The Phillies and Chase Utley Should Explore Non-Traditional Surgery

March 20, 2012 by  
Filed under Fan News

Note: This article was written last spring when news first circulated about Chase Utley’s injury. I chose not to publish it as it seemed as though the Phillies and Utley had figured out a course of action and probably my own foolish optimism.

Twelve months later, with no progress and apparent issues now in both knees, this article seems especially relevant. For sake of continuity I have changed little about the article aside from pertinent facts about Chase Utley and the status of his injury. All edits are in italics throughout the article.

Chase Utley’s knee has become the talk of Philadelphia sports. Forget the rising crime right across the river in Camden, the losing skid of the Villanova Wildcats or the surprising play of the Philadelphia Sixers; it would appear the happiness of Philadelphians is contingent on the knees of their baseball team’s second basemen.

There are more than a few potential remedies for patellar tendonitis, which has sidelined Utley for the entirety of this spring training and much of last season, but none appear to be an answer. Now Utley and Phillies are in the unenviable position of making a decision for which there appears to be little upside.

Working in the healthcare industry, I’ve come upon countless cases of tendonitis and in only a very few of those cases have doctors determined that surgery is the best decision.

So why would the Phillies consider surgery in this case?

Utley has experienced chronic patellar pain for an estimated 30 months, and one can assume most conservative approaches to treatment have been exhausted. The knee has not responded well to cortisone injections, and the Phillies trainers seem to have run out of options.

The problem with surgery and the reason Chase Utley and the Phillies should use it only as a last resort is two-fold.

Surgery is typically reserved for patients with debilitating tendonitis. That is to say, when a person can no longer walk, then and only then is surgery a truly viable option. However, athletes often consider surgery when their professional livelihood is at stake, which the Phillies and their 33 year-old second basemen must feel is the case.

Still, surgery should not be the only option they are exploring for the simple fact that surgery is not a sure thing.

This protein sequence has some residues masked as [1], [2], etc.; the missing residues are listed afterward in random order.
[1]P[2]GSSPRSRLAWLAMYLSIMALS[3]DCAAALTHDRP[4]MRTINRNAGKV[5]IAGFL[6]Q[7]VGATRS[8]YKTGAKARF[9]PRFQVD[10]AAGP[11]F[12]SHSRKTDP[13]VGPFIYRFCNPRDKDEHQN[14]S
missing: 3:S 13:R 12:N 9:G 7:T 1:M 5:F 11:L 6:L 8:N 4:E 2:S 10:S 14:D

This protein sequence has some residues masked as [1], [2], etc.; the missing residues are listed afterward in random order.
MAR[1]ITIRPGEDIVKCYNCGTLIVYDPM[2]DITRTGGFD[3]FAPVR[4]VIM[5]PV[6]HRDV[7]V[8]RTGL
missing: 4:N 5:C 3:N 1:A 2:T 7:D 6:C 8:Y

The standard procedure for relieving the pain of patellar tendonitis in the U.S. (and the one the Phillies are deliberating) is knee debridement, a relatively non-invasive procedure where the surgeon cleans out (shaves) the myxoid degeneration of the knee.  Within weeks, patients can be back on their feet but by and large, the condition shows itself again within several months (or even less for athletes).

In short, the knee debridement surgery is only a band aid and not a very effective one.

In fact, a doctor in New York, who was nice enough to humor me (on the condition that I didn’t mention him by name), said me that he’d recommend athletes never consider this procedure because it is only a “very temporary solution that typically leads to follow-up after follow-up repeat debridement procedures” and normally leads to a worsened condition of tendonitis due to the constant exposure of the knee.

Normally, the doctor said, debridement is about 60% successful for a patient who has the surgery and follows it up with well monitored physical therapy. However, for an athlete, he wouldn’t even offer a success rate. His only advice was, “I would not recommend it.”

This must be where the Phillies are—between a rock and a hard place. So I asked the same doctor at this New York surgical hospital, “What would you recommend?” He suggested among other things, orthotics (to support the arch and absorb more of the shock usually put on the knee), extracorporeal shock wave therapy (a method of sending shock waves to heal and strengthen tendons) and the always popular but, in Utley’s case, ineffective cortisone shots.

It can be assumed the Phillies training staff (ranked among the best in MLB) has considered these alternatives, so I pushed the doctor further and asked if Carmelo Anthony, the (then) new star forward for the Knicks and noted sufferer of patellar tendonitis, had exhausted all the options available to him, what would he suggest? (I assumed he’d rack his brain for good advice in the case of a hometown player.)